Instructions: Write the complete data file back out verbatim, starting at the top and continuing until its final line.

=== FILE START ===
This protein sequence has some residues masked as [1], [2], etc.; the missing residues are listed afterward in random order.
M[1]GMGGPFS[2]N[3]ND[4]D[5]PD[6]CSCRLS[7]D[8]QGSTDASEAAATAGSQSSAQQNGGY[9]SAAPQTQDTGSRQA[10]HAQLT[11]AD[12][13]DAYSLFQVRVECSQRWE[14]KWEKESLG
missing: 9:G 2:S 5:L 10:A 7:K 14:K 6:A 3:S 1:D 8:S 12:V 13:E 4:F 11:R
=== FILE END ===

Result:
This protein sequence has some residues masked as [1], [2], etc.; the missing residues are listed afterward in random order.
M[1]GMGGPFS[2]N[3]ND[4]D[5]PD[6]CSCRLS[7]D[8]QGSTDASEAAATAGSQSSAQQNGGY[9]SAAPQTQDTGSRQA[10]HAQLT[11]AD[12][13]DAYSLFQVRVECSQRWE[14]KWEKESLG
missing: 9:G 2:S 5:L 10:A 7:K 14:K 6:A 3:S 1:D 8:S 12:V 13:E 4:F 11:R